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Equisetum sylvaticum - L.

Common Name Wood Horsetail, Woodland horsetail
Family Equisetaceae
USDA hardiness Coming soon
Known Hazards Large quantities of the plant can be toxic. This is because it contains the enzyme thiaminase[172], a substance that can rob the body of the vitamin B complex[65]. In small quantities this enzyme will do no harm to people eating an adequate diet that is rich in vitamin B, though large quantities can cause severe health problems. The enzyme is destroyed by heat or thorough drying, so cooking the plant will remove the thiaminase[172]. The plant also contains equisetic acid - see the notes on medicinal uses for more information[213].
Habitats Damp woods on acid soils, moors etc[17].
Range Temperate regions of Europe, including Britain, N. America and Asia.
Edibility Rating    (1 of 5)
Other Uses    (3 of 5)
Weed Potential No
Medicinal Rating    (2 of 5)
Care
Fully Hardy Moist Soil Semi-shade
Equisetum sylvaticum Wood Horsetail, Woodland horsetail


http://www.commanster.eu/commanster.html
Equisetum sylvaticum Wood Horsetail, Woodland horsetail
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Summary

Equisetum species - horsetail family are Creeping, perenial, Branching rootstocks, rooted at the nodes. The Arial stems may be annual or Perennial, are cylindrical, fluted, simple or with whorled branches at the jointed nodes. The internodes are usually hollow. The Surfaces of the stems are covered with Silica. The Cones are terminal.


Physical Characteristics

 icon of manicon of flower
Equisetum sylvaticum is a PERENNIAL growing to 0.6 m (2ft).
It is hardy to zone (UK) 2. The seeds ripen from April to May.
Suitable for: light (sandy), medium (loamy) and heavy (clay) soils. Suitable pH: acid, neutral and basic (alkaline) soils. It can grow in semi-shade (light woodland). It prefers moist soil.

UK Hardiness Map US Hardiness Map

Synonyms

Habitats

Woodland Garden Dappled Shade; Shady Edge;

Edible Uses

Edible Parts: Root  Stem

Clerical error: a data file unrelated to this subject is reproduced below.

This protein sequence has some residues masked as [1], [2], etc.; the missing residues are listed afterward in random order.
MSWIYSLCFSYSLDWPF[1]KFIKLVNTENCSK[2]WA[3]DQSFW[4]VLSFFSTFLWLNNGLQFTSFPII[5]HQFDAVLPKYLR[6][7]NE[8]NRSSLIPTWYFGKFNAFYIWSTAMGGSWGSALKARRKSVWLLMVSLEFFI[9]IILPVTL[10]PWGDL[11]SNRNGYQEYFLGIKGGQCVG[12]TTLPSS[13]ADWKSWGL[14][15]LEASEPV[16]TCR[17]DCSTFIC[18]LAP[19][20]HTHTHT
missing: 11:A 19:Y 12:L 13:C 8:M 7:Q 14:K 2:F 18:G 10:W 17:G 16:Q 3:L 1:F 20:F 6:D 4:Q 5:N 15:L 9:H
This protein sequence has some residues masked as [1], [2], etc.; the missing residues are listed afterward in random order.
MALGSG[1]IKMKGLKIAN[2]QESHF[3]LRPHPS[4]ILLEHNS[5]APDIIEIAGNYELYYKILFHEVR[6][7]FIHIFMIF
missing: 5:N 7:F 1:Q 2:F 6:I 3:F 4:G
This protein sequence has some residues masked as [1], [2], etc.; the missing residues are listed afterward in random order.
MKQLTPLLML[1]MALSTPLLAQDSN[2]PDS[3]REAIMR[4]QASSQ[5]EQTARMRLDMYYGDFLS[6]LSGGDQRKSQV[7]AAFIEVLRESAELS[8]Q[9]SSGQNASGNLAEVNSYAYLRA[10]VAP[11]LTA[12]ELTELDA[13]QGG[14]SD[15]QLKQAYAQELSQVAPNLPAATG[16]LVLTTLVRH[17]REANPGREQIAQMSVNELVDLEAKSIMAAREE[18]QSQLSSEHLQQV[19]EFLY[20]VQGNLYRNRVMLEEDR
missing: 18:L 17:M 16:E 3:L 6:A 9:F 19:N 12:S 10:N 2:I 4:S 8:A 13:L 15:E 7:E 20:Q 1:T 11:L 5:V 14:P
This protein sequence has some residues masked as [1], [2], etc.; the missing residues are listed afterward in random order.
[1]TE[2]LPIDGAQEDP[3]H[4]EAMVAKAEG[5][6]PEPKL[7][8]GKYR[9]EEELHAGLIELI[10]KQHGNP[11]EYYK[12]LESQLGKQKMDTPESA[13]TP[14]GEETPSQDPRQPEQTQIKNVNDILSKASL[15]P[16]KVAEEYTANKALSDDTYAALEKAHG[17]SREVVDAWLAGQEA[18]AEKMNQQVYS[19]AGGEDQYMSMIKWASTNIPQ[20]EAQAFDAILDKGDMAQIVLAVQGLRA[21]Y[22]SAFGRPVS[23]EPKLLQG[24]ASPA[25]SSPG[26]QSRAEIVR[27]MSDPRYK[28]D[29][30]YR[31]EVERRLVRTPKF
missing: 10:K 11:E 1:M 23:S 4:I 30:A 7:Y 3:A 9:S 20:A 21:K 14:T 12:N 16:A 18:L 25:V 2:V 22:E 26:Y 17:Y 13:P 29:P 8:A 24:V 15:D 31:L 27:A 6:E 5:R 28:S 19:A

Edible Uses:

Strobil (the fertile shoots in spring) - cooked[177]. An asparagus substitute, though it is neither very palatable nor very nutritious. Caution is advised, see the notes above on toxicity. Roots - cooked. A source of starch[177]. Caution is advised, see the notes above on toxicity.

Medicinal Uses

Plants For A Future can not take any responsibility for any adverse effects from the use of plants. Always seek advice from a professional before using a plant medicinally.
Astringent  Diuretic  Haemostatic  Kidney  Poultice  Styptic

Horsetails have an unusual chemistry compared to most other plants[238]. They are rich in silica, contain several alkaloids (including nicotine) and various minerals[238]. The plant is astringent, diuretic and styptic[4]. The barren stems are used, they are most active when fresh but can also be dried and sometimes the ashes of the pant are used[4]. The plant is a useful diuretic when taken internally and is used in the treatment of kidney and bladder problems, internal bleeding[4, 257]. A decoction applied externally will stop the bleeding of wounds and promote healing[4, 257].

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Edible Shrubs provides detailed information, attractively presented, on over 70 shrub species. They have been selected to provide a mix of different plant sizes and growing conditions. Most provide delicious and nutritious fruit, but many also have edible leaves, seeds, flowers, stems or roots, or they yield edible or useful oil.